In another book (Otto Hauser, Geschichte des Judentums, 1921) we find a bookplate executed as an etching with the name Gustav Langendorf. It shows a person sitting on a pile of books, bent over a skull in his hands. In the Sächsische Landesbibliothek - Staats- und Universitätsbibliothek Dresden (Saxon State Library - State and University Library Dresden), the colleagues discovered an identical bookplate during their search for looted property, together with the comparable name Langendorf, which also appears in Heidelberg (Max Brod, Weiberwirtschaft, 1917). Thus, we can still assign three books to one owner. They each come from acquisitions from the former Czechoslovakia, where since the end of the war large stocks of books have borne witness to the robbery of the Jewish population of the "Protectorate of Bohemia and Moravia".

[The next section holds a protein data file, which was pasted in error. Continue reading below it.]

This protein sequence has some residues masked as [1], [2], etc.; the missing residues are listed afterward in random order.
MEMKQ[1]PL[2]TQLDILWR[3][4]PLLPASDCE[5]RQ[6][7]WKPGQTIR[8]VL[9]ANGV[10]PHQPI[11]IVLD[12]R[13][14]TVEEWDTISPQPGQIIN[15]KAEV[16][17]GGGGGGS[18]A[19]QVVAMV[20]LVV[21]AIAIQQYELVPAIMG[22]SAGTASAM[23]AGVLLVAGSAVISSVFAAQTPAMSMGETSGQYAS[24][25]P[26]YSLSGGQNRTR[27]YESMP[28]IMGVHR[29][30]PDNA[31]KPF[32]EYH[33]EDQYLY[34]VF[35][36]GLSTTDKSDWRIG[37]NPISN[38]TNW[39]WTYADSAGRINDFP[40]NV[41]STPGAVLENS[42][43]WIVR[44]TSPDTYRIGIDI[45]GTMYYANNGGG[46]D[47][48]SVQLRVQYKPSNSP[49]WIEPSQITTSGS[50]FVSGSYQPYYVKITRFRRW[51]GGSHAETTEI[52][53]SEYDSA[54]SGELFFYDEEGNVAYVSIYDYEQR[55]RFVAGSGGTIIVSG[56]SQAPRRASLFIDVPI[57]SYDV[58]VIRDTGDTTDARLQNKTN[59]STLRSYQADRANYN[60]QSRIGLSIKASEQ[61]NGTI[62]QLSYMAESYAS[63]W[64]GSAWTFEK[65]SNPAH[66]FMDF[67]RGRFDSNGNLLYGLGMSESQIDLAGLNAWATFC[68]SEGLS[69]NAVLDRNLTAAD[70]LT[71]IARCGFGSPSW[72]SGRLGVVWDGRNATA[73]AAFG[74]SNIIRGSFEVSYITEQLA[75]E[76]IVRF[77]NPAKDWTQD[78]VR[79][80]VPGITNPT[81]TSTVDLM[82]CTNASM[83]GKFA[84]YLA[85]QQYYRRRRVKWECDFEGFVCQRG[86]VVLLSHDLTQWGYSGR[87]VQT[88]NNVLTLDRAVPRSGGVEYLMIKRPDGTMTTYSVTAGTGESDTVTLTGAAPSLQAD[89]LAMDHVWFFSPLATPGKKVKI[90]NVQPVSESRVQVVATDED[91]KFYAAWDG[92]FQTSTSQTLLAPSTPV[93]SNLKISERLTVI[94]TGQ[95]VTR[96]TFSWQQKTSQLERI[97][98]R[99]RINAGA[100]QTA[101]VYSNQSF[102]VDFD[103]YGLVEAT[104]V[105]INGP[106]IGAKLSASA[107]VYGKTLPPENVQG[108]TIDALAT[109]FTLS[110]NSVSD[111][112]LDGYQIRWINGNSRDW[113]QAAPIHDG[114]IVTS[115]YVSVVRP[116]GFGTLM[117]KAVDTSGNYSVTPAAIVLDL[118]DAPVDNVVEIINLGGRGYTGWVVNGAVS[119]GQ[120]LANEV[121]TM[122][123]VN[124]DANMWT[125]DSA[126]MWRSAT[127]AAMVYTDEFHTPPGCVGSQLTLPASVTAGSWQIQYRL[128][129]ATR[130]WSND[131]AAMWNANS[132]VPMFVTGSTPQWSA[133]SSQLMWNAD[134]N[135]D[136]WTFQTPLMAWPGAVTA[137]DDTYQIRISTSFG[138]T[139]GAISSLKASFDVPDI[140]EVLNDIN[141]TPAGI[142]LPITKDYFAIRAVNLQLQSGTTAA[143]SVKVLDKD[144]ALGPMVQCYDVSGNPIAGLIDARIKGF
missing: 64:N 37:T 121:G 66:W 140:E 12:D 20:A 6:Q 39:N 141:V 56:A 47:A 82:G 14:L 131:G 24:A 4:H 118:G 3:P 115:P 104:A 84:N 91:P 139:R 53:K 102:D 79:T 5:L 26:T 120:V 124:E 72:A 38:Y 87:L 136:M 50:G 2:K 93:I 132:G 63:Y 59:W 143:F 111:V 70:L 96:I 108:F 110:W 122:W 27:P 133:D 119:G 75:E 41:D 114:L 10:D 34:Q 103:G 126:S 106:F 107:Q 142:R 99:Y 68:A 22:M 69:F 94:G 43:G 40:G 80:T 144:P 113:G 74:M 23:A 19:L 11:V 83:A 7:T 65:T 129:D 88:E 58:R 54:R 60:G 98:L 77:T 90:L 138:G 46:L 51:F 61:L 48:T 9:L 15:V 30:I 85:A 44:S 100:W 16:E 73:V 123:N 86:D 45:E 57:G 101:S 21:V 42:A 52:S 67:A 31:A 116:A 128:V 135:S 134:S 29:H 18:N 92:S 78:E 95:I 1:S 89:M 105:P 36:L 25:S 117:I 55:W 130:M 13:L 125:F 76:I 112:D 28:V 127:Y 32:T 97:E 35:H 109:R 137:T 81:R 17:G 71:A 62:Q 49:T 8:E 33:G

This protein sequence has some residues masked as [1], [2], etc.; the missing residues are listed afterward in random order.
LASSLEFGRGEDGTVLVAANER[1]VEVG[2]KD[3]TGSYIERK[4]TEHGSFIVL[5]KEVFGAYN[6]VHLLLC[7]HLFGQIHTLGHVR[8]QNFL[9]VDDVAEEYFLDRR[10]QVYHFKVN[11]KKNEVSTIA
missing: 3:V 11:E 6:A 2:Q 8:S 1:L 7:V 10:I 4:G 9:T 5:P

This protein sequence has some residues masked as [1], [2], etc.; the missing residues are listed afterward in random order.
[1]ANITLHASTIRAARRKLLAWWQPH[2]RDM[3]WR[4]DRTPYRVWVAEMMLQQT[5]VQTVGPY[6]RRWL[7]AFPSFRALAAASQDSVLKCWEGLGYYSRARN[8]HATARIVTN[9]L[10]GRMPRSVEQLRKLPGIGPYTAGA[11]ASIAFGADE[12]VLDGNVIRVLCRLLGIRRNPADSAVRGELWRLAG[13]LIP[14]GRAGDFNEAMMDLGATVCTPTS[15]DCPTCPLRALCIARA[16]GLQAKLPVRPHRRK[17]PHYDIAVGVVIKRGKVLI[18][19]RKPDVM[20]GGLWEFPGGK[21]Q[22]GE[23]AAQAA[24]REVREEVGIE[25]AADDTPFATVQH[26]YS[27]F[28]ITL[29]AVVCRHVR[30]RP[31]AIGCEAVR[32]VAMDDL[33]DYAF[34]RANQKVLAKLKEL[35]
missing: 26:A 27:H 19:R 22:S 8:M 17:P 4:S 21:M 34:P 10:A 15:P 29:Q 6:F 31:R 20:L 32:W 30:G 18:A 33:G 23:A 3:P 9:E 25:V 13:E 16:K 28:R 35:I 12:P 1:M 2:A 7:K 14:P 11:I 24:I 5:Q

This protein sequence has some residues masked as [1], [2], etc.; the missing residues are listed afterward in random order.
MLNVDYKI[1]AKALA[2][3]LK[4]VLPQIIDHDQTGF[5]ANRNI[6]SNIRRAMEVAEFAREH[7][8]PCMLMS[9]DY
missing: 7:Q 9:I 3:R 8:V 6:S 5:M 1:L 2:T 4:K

Gustav Langendorf himself and many of his family members became victims of the German "Final Solution". His wife Olga died as early as 1939. Two of their four children emigrated to the USA in the 1930s and escaped the terror. The letters that Gustav Langendorf wrote to his children in the USA are the only material evidence still available to today's grandchildren. They date from the time of the German occupation of Czechoslovakia and deal with innocuous topics in order to escape censorship and punishment. Thus, only from a few fragmentary secondary sources can an attempt be made to trace Gustav Langendorf's life.